The government also argues that the less-restrictive alternatives proposed by the Little Sisters of the Poor and the other plaintiffs are unfeasible. “The legal authority to implement those alternatives does not now exist,” and would place the burden on women to take the initiative to sign up for those alternative programs, it says.

Such a burden placed on women, the government argues, would “thwart the basic purposes of the Women’s Health Amendment [to the ACA], which was enacted to ensure that women receive equal health coverage and to remove barriers to the use of preventive services.”

The outcome of this case is unclear, particularly after the vacancy left by the conservative Scalia’s death in February increased the prospects of tie votes on cases that divide along ideological lines. Although Scalia once wrote the court’s majority opinion in Employment Division v. Smith, rejecting a religious freedom argument for who smoke peyote for spiritual reasons, he had more recently become a reliable vote on the court for supporters of religious liberty.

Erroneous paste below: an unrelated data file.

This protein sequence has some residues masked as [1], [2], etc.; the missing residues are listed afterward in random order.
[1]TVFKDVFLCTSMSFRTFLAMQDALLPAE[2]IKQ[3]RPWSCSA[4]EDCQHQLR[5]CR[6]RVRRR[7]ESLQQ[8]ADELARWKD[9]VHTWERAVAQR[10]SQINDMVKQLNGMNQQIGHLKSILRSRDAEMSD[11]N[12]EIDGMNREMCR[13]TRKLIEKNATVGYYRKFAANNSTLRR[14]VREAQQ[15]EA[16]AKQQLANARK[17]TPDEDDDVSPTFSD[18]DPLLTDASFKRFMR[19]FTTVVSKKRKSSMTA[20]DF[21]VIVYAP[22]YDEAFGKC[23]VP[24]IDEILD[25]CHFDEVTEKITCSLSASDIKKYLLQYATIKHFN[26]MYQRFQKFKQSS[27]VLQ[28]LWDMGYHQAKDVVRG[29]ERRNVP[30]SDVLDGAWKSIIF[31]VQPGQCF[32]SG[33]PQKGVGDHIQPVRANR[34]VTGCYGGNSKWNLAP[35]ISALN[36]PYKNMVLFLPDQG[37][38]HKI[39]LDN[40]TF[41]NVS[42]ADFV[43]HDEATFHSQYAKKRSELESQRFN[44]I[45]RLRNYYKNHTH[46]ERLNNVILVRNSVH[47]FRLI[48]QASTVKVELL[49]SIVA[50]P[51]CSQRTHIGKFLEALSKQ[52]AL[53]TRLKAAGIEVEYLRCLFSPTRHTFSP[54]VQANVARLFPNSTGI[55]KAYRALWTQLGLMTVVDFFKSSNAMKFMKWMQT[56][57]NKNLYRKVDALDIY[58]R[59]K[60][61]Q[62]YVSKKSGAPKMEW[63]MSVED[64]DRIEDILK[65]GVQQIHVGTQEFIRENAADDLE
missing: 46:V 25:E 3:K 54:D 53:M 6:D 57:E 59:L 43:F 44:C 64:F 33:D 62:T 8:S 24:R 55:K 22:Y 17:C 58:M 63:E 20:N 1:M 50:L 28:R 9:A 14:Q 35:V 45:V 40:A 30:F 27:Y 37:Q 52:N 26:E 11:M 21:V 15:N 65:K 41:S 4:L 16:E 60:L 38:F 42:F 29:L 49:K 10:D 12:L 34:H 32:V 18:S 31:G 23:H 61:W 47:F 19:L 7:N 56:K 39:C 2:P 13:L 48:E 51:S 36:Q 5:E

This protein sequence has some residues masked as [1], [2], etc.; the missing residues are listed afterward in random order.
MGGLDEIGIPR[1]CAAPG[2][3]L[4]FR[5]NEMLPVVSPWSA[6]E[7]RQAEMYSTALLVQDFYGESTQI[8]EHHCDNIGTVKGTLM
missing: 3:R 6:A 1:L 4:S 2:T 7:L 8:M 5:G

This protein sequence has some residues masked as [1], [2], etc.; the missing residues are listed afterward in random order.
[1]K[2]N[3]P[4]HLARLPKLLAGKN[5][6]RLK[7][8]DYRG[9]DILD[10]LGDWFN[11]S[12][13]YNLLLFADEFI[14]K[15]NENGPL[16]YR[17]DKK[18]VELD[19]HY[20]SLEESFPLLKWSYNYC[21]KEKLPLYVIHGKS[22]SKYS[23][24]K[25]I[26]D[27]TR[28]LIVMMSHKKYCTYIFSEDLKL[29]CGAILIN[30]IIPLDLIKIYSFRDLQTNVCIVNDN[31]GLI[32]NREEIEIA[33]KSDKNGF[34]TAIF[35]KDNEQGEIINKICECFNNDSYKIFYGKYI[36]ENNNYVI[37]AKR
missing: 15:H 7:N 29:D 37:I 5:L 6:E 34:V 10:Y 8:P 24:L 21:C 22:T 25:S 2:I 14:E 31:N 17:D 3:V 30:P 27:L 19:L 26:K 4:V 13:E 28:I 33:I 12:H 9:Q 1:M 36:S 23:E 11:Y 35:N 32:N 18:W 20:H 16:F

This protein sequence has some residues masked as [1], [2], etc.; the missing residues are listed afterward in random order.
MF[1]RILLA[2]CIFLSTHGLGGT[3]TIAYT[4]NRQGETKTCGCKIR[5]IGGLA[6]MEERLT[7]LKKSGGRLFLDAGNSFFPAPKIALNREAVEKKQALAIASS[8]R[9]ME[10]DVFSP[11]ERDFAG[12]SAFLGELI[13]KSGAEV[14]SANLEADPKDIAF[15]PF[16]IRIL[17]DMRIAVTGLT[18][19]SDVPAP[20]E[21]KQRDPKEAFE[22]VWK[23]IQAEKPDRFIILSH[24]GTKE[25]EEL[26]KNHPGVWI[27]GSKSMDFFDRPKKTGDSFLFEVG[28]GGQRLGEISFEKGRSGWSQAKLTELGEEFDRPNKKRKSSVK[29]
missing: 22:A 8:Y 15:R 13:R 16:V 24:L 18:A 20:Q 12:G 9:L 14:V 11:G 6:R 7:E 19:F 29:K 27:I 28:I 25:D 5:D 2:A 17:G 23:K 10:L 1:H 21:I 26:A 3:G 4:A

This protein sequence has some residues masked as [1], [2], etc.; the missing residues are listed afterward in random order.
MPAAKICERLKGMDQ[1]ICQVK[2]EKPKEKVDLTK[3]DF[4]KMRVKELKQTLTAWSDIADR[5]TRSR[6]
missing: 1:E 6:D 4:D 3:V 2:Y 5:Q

For example, in Burwell v. Hobby Lobby Stores, Inc., a 2014 case similar to Zubik v. Burwell, the court held 5-4 that the contraceptive mandate as applied to closely-held corporations violated RFRA, with Scalia joining the majority.

If the remaining eight justices on the court vote in the Zubik case the same way they voted in Hobby Lobby, the result would be a 4-4 split. In the case of a tie vote, the court has two options. It can either refrain from issuing a decision and reargue the case next term, after Scalia’s successor has presumably joined the court, or it can issue a decision. If it issues a decision, the result is that the judgment of the particular circuit Court of Appeals is affirmed, but the lower courts in other circuits are not bound to follow that decision.

Since different federal appeals courts have reached different conclusions regarding whether the “accommodation” violates RFRA, there would be different standards applying to insurance plans for religious nonprofits and closely-held businesses that object to provision of contraception on religious grounds.